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Philippines

Climate change has forced Mr Bernardo Pelayo to relook his rice-growing practices, which include introducing varieties that are resilient in both heavy rain and drought.ST PHOTO: TAN HUI YEE

Besides reintroducing native rice varieties, Philippine growers are eyeing other crops like cassava.

Mr Bernardo Pelayo carefully scoops up a handful of rice from a sack in a corner of his home, which doubles as a village sundry shop.

The stubby grains ofCamuros, a native variety of rice well adapted to the mountainous Maragondon municipality, some two hours' drive from Manila, are not for sale.

Difficult farming conditions mean that the wiry-framed widower has little surplus to sell, so he keeps it to feed his four children and himself. The 49-year-old is among the falling numbers of people in Layong Mabilog village who grow their own rice.

"When I first came here 30 years ago, there used to be rice fields everywhere. Everyone was secure. There was plenty of rice and different kinds of rice," he tells The Sunday Times in his patio, which gave respite from the searing mid-morning sun.

But climate change, labor shortage and a host of other hurdles forced many of his neighbors to give up planting paid.

Read more: Farmers see indigenous crops in a new light

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  • A study in 2007 of 141 countries over the period 1981 to 2002 shows that in societies where the socioeconomic status of women is low, natural disasters kill more women than men, both directly and indirectly via related post-disaster events.
  • A Berkley study in the Philippines found that while officials report roughly 740 deaths on average every year due to typhoon exposure in the Philippines, post-typhoon mortality among baby girls is approximately 15 times higher than that.

Disasters are regularly in the news — from hurricanes to earthquakes to, droughts to chemical explosions — and they are as diverse as their impacts, which can disrupt the economy, the environment, infrastructure, people and livelihoods. No person, country or sector is immune, but the type and degree of impacts are variable. Women and girls are among the most negatively impacted by disasters: not due to any inherent vulnerability but as a result of social construction of gender norms and the related power imbalance in which women often have limited access to and control over resources.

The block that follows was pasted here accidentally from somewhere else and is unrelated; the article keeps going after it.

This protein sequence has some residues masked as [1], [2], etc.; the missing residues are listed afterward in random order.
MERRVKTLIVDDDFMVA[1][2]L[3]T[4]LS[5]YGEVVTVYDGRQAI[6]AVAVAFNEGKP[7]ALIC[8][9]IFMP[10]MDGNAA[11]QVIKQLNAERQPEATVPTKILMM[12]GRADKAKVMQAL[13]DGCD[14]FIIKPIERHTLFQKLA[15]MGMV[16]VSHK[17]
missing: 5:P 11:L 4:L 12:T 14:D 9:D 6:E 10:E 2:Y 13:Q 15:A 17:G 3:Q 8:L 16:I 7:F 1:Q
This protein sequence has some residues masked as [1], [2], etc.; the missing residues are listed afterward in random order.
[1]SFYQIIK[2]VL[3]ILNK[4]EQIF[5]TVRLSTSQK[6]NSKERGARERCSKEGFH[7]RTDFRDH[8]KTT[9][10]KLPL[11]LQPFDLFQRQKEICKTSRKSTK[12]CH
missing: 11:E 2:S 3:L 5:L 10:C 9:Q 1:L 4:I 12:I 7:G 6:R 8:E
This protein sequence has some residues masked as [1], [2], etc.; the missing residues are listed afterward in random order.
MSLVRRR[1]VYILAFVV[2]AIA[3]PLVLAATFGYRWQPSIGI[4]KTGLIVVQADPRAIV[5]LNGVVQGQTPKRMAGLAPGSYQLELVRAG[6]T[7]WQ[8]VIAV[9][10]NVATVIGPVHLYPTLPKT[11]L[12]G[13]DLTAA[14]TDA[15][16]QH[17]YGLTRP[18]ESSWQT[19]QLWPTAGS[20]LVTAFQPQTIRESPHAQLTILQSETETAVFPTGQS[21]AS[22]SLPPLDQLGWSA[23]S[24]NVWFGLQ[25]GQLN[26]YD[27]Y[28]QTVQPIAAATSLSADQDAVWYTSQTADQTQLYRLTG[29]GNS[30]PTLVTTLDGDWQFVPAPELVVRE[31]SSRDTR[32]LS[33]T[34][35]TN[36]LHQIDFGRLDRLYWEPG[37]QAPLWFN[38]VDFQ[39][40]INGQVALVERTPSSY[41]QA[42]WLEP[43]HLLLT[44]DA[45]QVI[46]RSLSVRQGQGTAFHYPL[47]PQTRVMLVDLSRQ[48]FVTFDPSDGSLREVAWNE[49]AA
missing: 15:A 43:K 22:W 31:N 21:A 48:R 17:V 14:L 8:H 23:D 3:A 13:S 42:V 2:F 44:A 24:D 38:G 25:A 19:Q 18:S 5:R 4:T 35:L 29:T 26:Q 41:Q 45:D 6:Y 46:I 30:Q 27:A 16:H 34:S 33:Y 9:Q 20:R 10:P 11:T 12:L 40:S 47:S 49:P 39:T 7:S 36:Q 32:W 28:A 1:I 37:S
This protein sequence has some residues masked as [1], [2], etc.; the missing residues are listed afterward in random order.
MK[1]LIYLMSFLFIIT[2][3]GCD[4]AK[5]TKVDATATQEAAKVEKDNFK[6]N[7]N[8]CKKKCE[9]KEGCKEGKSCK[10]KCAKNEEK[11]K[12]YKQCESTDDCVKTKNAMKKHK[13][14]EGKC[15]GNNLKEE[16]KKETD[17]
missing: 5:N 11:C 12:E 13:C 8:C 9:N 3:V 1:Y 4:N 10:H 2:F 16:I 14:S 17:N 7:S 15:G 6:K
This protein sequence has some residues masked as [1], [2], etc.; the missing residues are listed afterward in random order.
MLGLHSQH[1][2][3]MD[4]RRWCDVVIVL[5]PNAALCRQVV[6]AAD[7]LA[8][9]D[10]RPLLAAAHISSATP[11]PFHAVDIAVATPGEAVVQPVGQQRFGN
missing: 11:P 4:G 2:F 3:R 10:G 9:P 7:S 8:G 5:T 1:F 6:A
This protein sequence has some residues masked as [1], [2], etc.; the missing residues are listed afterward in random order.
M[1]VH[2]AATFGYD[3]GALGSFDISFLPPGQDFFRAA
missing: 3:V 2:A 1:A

In most societies, women are responsible for the majority of unpaid domestic and care work. And in many cases, women work a triple shift: productive work in the formal or informal sector; reproductive work associated to the household (cooking, cleaning, providing water and fuel, caring for children, the elderly and the sick); and community management roles (volunteer work in community management). This workload can impede enough time for sleep, and can impact a woman’s health and resilience to shocks and stressors. But add to that other inequalities that women face in terms of access to their human rights in the form of decent paid work, land tenure, health care including sexual and reproductive health, education, water and sanitation, freedom from sexual and other violence, a healthy environment, etc., and the shock of a disaster can be a major setback.

A body of research shows the impacts of disaster are differentiated, with particular issues for women that include increased domestic violence and sexual assault in emergency shelters. But gender-disaggregated data is still not collected regularly enough to give a full picture of the impacts of disasters on women and girls, not to mention on LGBTIAQ+, indigenous, disabled or older persons, or migrants/refugees.

The hard economic data that is collected in the short-term to measure progress on the expansive commitments of the Sendai and SDG frameworks does not capture many of the risks and impacts that are complex and secondary to the disaster in question, such as job and livelihood loss, displacement, migration, health, infant mortality and food security, and which highly impact women as a result of systemic discrimination. Women’s rights and feminist advocates, activists, and researchers have advocated for decades for better data as well as resources to meet gender commitments.

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Read more: Climate-Induced Disasters Affect Women & Girls First

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The joint assessment teams of Oxfam and its partner, Citizens’ Disaster Response Center (CDRC), witnessed the destructive force of Ompong, known internationally as Super Typhoon Mangkhut.

The teams have been deployed to Cagayan since Wednesday to provide on-site situational updates and conduct rapid needs assessments. The community-led disaster preparedness committees of CDRC in Cagayan have been activated.

Read more: Oxfam and local partners witness Mangkhut’s “destructive force” – disaster preparedness...

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